Rome. The same which saw the royal lovers march Soh. With blushes I must hear you call me In nuptial pomp, revolving, now restores
wise, Herod to Mariamne, and his crown.
When one impassion'd woman can destroy Sok. Fortune at length to merit grows a friend, My surest plans, and with a sigh blow down Or fate ordain'd the happiest stars to shed The firmest fabric of deliberate thought. Their influence on his birth: or sure, since Rome, Heav'ns! that a king consummate for a throne, With civil discord rent, so oft hath chang'd So wise in council, and so great in arms, Her own great lords, (as bleeding conquest rais'd, Should, after nine long years, remain a slave, Or sunk the doubtful balance, we had shar'd Because his wife is fair! What art thou, beauty, The same vicissitudes of restless pow'r.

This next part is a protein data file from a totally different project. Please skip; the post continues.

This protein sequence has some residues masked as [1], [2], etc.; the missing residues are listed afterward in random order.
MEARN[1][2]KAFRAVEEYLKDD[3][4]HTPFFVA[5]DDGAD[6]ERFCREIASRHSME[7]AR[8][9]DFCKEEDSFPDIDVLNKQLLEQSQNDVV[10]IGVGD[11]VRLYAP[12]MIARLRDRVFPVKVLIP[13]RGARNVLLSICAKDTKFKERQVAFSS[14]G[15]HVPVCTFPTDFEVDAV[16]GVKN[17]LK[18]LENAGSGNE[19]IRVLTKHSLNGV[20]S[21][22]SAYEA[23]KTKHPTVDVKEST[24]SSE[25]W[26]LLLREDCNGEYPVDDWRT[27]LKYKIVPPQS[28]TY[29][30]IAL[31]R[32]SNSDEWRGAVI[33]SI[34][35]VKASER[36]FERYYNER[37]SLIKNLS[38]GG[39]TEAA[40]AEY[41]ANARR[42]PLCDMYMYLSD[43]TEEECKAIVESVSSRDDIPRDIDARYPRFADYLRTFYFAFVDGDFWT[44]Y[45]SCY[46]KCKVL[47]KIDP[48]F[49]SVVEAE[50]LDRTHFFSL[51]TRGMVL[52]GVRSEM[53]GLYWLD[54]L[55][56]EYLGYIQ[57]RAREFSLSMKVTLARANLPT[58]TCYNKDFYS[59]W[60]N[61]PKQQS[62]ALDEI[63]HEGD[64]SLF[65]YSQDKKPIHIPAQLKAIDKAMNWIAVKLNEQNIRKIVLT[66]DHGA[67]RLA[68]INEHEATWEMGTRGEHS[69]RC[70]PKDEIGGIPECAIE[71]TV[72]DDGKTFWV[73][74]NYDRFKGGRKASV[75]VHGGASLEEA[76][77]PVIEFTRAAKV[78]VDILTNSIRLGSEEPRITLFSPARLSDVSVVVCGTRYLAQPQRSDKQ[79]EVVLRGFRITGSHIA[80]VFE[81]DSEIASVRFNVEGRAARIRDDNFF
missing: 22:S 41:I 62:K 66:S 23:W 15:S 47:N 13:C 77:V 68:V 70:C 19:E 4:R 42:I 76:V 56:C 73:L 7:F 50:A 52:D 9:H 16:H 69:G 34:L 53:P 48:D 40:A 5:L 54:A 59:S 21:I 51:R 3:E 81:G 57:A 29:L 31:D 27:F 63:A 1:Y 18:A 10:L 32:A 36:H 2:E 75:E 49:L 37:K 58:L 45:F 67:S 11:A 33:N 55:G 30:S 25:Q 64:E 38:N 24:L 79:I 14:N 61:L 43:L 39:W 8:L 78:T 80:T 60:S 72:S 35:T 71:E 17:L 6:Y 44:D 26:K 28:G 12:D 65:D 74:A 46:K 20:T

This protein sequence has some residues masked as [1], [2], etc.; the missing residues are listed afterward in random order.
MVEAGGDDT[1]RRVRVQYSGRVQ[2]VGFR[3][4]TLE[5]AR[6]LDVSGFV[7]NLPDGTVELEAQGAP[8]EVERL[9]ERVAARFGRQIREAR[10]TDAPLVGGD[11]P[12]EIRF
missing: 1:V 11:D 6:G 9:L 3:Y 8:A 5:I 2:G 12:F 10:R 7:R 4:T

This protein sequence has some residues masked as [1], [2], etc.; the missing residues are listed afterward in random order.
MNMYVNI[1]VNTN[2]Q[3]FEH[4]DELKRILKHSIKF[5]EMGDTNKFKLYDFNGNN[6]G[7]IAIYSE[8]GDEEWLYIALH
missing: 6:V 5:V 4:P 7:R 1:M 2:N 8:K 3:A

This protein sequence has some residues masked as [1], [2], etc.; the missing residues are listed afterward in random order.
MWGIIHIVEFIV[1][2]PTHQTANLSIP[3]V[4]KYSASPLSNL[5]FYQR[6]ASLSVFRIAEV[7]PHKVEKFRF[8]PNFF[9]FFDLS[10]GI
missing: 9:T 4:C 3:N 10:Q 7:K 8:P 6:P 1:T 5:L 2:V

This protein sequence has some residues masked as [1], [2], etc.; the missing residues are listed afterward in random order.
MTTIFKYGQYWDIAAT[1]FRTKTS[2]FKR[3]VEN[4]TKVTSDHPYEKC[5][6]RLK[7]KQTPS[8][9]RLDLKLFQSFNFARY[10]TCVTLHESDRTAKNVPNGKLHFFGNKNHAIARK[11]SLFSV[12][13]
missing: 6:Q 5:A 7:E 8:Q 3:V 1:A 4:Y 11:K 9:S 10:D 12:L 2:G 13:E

Whose charm makes sense and valour grow as Nar. Herod avow'd the dear respect he bore
tame To Antony, and dropp'd a generous tear
As a blind turtle? To grace his ruins.
Pher. Is thy wisdom proof Pher. Yes, and Cæsar sat
Against the blandishments of warm desire ? Pensive and silent; in his anxious breast It ill defends thee from Arsinoe's charms ! Perhaps revolving, that of all his train,
The sullen sweetness of a down-cast eye, Who proudly wanton in his mounted rays, A feign'd unkindness, or a just reproach, Gay flutt'ring insects of a summer noon, Breath'd in a sigh, and soften'd with a tear, How few would bear the wintry storms of fate! Would make thy rigid marble melt like snow At length he smiling rose, receiv'd the crown On the warm bosom of the youthful spring. From Herod's hand, and plac'd it on his brow; Soh. In thoughtless youth, gay nature gives the Crying, shine there for Cæsar cannot find